Brexit without the politics

I’ve lost track of all of the group meetings, political rallies, panel discussions and public talks I’ve attended on the subject of Brexit since the referendum. Inevitably, the names Johnson, May, Davis, Farage, Corbyn and Cable come up, as do the words soft and hard Brexit. Then, a few weeks ago, I went to a panel discussion about business in the East Anglia region after the referendum.  With this panel, most of these names of politicos didn’t come up at all. Nor were the ideas of a soft or hard Brexit bandied about. Why not? Because there were no politicians, political activists or journalists on the panel.

Without the politics, the business leaders in the region talked about what they were doing to deal with the problems they currently face as a result of the referendum. One businessman, who owns some fifty farms and food production facilities in Europe, including East Anglia, described how his local business has suffered. Fifty percent of his workforce is seasonal and most of them are from Eastern Europe. Thanks to the post-referendum spike in hate crimes, especially those targeting Eastern Europeans, this farm owner is having serious difficulties hiring seasonal workers. His solution has been to move part of his operation to Poland and Senegal.

Another speaker was there to give advice about how to go global and reach outside of the EU. He wasn’t talking about expansion, but survival. In this, he was positive about the prospects, saying that businesses could go global ‘without difficulty.’

A couple of other panellists came to the discussion as legal experts, one in dealing with the EU and the other in international trade. They both agreed on two things. One was that the current uncertainty about how we are leaving the EU was damaging business.  The other was that the government – any government in this situation – would struggle to cope with the actual matter of leaving the EU. It’s been decades since the UK was involved in trade and legal negotiations like this – we simply don’t have the appropriate staff or experience.

In recent months the occasional story has surfaced in the news about finance companies and banks in London moving part or all of their offices to Paris and Frankfurt. So too have articles appeared in the national press about UK high-tech firms relocating to Romania. Of course, such solutions are taking jobs and business revenues out of the UK. We don’t know if this is part of a transition phase before we become a different kind of country – a smaller, more marginal country. Or if this is the catalyst to reverse Brexit altogether. Either way, it’s dealing with the present and helping businesses and those who run and work for them to stay alive.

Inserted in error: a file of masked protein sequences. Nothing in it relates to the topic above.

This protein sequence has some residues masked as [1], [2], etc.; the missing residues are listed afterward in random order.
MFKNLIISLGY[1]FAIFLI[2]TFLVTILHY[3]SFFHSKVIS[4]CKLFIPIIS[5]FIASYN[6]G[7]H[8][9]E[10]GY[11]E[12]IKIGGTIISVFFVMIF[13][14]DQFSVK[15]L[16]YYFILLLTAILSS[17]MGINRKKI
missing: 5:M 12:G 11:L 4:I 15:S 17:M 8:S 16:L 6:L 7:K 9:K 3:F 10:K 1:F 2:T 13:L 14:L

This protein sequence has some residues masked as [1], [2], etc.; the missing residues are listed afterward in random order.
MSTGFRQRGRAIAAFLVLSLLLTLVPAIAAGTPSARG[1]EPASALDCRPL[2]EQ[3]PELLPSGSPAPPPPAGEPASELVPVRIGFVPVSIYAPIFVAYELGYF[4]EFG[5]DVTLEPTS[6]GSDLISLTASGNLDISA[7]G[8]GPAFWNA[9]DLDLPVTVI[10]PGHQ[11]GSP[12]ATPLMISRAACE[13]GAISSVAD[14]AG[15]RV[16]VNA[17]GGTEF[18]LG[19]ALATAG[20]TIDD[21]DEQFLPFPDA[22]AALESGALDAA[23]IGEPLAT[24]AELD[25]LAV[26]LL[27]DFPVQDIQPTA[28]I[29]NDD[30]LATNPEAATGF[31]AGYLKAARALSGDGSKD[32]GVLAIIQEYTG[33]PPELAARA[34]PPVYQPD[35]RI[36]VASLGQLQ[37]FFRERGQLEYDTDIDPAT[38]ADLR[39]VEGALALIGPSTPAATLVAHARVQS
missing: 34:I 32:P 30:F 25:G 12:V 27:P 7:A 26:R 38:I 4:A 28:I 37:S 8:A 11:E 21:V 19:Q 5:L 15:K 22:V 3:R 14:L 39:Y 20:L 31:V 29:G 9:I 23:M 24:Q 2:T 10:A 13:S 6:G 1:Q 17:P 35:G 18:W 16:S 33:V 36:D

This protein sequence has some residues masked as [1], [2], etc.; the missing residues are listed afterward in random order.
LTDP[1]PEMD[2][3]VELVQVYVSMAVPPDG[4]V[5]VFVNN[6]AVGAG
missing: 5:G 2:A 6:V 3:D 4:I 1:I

It’s taken me three weeks to get around to writing this blog. Three weeks with these ideas hovering in the back of my mind. Clearly, my thinking has been challenged. It’s like looking at a building when it’s up close or seeing it from an aeroplane. The same building can look vastly different. Since June 2016, I’ve been approaching the Brexit problem as a political activist, with all the meetings, rallies and talks. Now I’m starting to wonder – even though politics got us into this mess, it might not be the way out. I’m not saying that we give up on our politicians altogether – they’re a necessary evil and they do hold power.  But when it comes to some of the problems that Brexit is causing, it’s worth considering solutions and non-political approaches offered by businesses and other organisations.

EastAnglia farm2
Aerial shot of farms and villages in East Anglia.

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